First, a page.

How do you understand social media

How do you understand social media?

Social Media

How do you understand social media? Which so many people on so many different social media channels, it can be tough for a small business to get started.

The key is figuring out which platforms your customers are on and then creating the type of content they can’t get anywhere else. Let’s take a look at the main social networks and what each of them offers.

Facebook, with 2.5 billion monthly users is the new face of mass media. And that’s why so many companies use it to share photos, advertise, host contests, publish news and live-stream video. Just remember, Facebook is a pay-to-play platform.

Organic posts, that is your regular updates, won’t get seen by too many people without paid promotion. To get the most out of Facebook ads, start small and be specific about the audience you’re trying to reach and their interest.

Then, add in a budget and timeframe. Once you see the results, you can adjust your creative and your spend. Instagram, a mobile-friendly app that’s part of the Facebook family, is a photo and video sharing site. Keep your images creative and also non-commercial. And add in relevant hashtags for a wider reach.

Speaking of hashtags, you can also partner with Instagram influencers to help build awareness for your brand. And Instagram offers a variety of ad options, including shopping ads to encourage your customers to buy.

One of Instagram’s most popular features is stories, short photos and video clips that work well for behind-the-scenes content and fun, playful images. Think of stories as a quick burst of energy your customers can enjoy on-the-fly.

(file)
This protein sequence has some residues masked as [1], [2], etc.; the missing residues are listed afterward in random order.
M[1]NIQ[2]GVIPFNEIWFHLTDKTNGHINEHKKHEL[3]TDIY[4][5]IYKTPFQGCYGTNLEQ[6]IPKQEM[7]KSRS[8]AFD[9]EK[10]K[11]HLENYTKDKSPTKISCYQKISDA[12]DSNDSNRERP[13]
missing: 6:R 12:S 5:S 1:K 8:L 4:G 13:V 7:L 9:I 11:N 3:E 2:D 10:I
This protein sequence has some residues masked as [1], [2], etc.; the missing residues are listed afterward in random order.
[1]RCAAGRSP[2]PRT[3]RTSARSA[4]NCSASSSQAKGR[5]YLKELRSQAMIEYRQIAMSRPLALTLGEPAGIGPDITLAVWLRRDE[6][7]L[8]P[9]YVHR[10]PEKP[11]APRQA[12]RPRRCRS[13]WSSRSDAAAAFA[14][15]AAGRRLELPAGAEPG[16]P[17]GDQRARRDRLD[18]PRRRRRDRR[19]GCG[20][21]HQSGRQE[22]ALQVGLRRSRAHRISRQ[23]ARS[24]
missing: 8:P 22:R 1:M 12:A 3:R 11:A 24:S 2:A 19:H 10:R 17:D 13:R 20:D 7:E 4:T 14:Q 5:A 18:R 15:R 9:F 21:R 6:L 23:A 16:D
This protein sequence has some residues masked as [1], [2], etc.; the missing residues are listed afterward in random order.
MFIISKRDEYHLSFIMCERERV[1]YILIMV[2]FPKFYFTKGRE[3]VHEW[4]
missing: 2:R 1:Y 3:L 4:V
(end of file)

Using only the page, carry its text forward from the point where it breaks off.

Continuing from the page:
Twitter’s where we go to find out the latest information and news in real time.  Many businesses also use it as their primary customer service platform.

Just remember, it’s all public so don’t get into a fight online. Make sure your tweets include photos and video so they stand out in the feed. Use hashtags more sparingly on Twitter than you would on Instagram and don’t forget live-stream video, especially if you’re planning a launch or a special event.

LinkedIn is like the “Wall Street Journal” of the social media world. It’s a place for business people to connect, network, find jobs and share updates. Publish thought-leadership pieces on LinkedIn and pay to promote them through your company LinkedIn page. And consider trying out LinkedIn’s live-stream video for business announcements and news.

Most brands use YouTube to showcase company videos. But it’s becoming more like a TV network with its subscriptions and premium content.

If you’re using it as a home for your videos, be sure to organize your channel and optimize it with your branding and a description of your video in the more section to help it show up in search. And consider partnering with YouTube influencers to extend your product’s reach. Pinterest started out as a digital scrapbook, but these days, it’s more like a virtual mall.

People visit Pinterest to find aspirational images about fashion, decor, lifestyle, beauty and entertainment. One of the main benefits of Pinterest is the image you use points back to the source. So it can be a good driver of traffic to your website.

And Pinterest offers visual search which surfaces images related to what your customers are looking for and promoted pins to help your brand get discovered at the right moment of intent.

Snapchat’s a messaging app where users share disappearing texts, images and videos that are often enhanced by filters and emoji.

Everything on Snapchat disappears. Snapchat created the stories format that Facebook and Instagram copied. They also popularized those fun, augmented-reality lenses so users can add lots of personality to their snaps. If your customers are young, you many want to try Snapchat.

And if they’re younger, the newest social network is TikTok, which appeals to teenagers and people in their early 20s. TikTok lets users create off-the-wall videos, often lip-synced to popular songs and decorated with augmented-reality features, GIFs and other doodles. Brands can participate in challenges or just engage. But before you start posting on TikTok, talk to your customers to see how they’re using it. And it might be a good idea to talk to your kids too.

Social networks are a lot like the stock market. They go up, they go down and there’s often a hot, new item on the horizon. The key is to start with your audience and make sure they use the platform. And then, test and adjust.

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